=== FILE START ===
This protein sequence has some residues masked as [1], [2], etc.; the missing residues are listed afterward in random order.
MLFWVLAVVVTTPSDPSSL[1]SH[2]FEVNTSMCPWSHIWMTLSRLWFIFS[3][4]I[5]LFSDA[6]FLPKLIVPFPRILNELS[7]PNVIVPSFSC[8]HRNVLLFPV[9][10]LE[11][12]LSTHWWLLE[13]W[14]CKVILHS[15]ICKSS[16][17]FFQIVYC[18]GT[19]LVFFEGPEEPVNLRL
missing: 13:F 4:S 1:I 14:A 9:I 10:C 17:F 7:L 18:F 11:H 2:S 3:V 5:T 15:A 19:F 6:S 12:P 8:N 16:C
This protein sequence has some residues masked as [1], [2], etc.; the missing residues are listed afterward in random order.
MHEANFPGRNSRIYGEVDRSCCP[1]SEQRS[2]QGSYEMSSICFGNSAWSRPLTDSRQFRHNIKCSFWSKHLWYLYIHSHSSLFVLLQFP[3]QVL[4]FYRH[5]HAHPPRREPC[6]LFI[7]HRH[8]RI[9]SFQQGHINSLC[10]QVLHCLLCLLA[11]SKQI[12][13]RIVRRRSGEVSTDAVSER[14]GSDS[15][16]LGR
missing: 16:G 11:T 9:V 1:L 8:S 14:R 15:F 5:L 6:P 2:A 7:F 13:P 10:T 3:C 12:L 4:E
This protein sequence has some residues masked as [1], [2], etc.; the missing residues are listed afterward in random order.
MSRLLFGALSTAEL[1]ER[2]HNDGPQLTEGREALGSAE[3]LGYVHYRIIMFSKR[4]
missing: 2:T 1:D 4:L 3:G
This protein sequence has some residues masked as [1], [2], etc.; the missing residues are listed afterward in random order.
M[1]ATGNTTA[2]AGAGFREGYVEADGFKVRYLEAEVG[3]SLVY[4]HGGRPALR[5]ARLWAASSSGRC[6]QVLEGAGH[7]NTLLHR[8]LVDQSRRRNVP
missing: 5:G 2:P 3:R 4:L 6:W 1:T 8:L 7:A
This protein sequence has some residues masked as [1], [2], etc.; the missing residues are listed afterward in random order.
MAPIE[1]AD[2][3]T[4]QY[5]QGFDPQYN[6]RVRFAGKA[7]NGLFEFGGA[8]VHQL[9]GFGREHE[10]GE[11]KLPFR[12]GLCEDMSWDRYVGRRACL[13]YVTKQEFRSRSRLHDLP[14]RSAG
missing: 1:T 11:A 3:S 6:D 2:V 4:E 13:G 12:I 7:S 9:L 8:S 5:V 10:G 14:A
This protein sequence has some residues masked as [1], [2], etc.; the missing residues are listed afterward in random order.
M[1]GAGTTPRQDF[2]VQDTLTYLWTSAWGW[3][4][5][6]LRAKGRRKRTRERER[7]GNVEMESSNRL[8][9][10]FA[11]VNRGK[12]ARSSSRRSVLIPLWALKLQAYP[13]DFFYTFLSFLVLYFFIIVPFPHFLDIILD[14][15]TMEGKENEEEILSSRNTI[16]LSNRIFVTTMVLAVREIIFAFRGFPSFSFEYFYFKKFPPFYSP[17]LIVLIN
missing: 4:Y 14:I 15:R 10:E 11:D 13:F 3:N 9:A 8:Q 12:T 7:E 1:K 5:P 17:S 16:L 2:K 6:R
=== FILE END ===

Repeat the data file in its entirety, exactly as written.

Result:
This protein sequence has some residues masked as [1], [2], etc.; the missing residues are listed afterward in random order.
MLFWVLAVVVTTPSDPSSL[1]SH[2]FEVNTSMCPWSHIWMTLSRLWFIFS[3][4]I[5]LFSDA[6]FLPKLIVPFPRILNELS[7]PNVIVPSFSC[8]HRNVLLFPV[9][10]LE[11][12]LSTHWWLLE[13]W[14]CKVILHS[15]ICKSS[16][17]FFQIVYC[18]GT[19]LVFFEGPEEPVNLRL
missing: 13:F 4:S 1:I 14:A 9:I 10:C 17:F 7:L 18:F 11:H 2:S 3:V 5:T 15:A 19:F 6:S 12:P 8:N 16:C
This protein sequence has some residues masked as [1], [2], etc.; the missing residues are listed afterward in random order.
MHEANFPGRNSRIYGEVDRSCCP[1]SEQRS[2]QGSYEMSSICFGNSAWSRPLTDSRQFRHNIKCSFWSKHLWYLYIHSHSSLFVLLQFP[3]QVL[4]FYRH[5]HAHPPRREPC[6]LFI[7]HRH[8]RI[9]SFQQGHINSLC[10]QVLHCLLCLLA[11]SKQI[12][13]RIVRRRSGEVSTDAVSER[14]GSDS[15][16]LGR
missing: 16:G 11:T 9:V 1:L 8:S 14:R 15:F 5:L 6:P 2:A 7:F 13:P 10:T 3:C 12:L 4:E
This protein sequence has some residues masked as [1], [2], etc.; the missing residues are listed afterward in random order.
MSRLLFGALSTAEL[1]ER[2]HNDGPQLTEGREALGSAE[3]LGYVHYRIIMFSKR[4]
missing: 2:T 1:D 4:L 3:G
This protein sequence has some residues masked as [1], [2], etc.; the missing residues are listed afterward in random order.
M[1]ATGNTTA[2]AGAGFREGYVEADGFKVRYLEAEVG[3]SLVY[4]HGGRPALR[5]ARLWAASSSGRC[6]QVLEGAGH[7]NTLLHR[8]LVDQSRRRNVP
missing: 5:G 2:P 3:R 4:L 6:W 1:T 8:L 7:A
This protein sequence has some residues masked as [1], [2], etc.; the missing residues are listed afterward in random order.
MAPIE[1]AD[2][3]T[4]QY[5]QGFDPQYN[6]RVRFAGKA[7]NGLFEFGGA[8]VHQL[9]GFGREHE[10]GE[11]KLPFR[12]GLCEDMSWDRYVGRRACL[13]YVTKQEFRSRSRLHDLP[14]RSAG
missing: 1:T 11:A 3:S 6:D 2:V 4:E 13:G 12:I 7:S 9:L 8:S 5:V 10:G 14:A
This protein sequence has some residues masked as [1], [2], etc.; the missing residues are listed afterward in random order.
M[1]GAGTTPRQDF[2]VQDTLTYLWTSAWGW[3][4][5][6]LRAKGRRKRTRERER[7]GNVEMESSNRL[8][9][10]FA[11]VNRGK[12]ARSSSRRSVLIPLWALKLQAYP[13]DFFYTFLSFLVLYFFIIVPFPHFLDIILD[14][15]TMEGKENEEEILSSRNTI[16]LSNRIFVTTMVLAVREIIFAFRGFPSFSFEYFYFKKFPPFYSP[17]LIVLIN
missing: 4:Y 14:I 15:R 10:E 11:D 13:F 3:N 9:A 8:Q 12:T 7:E 1:K 5:P 17:S 16:L 2:K 6:R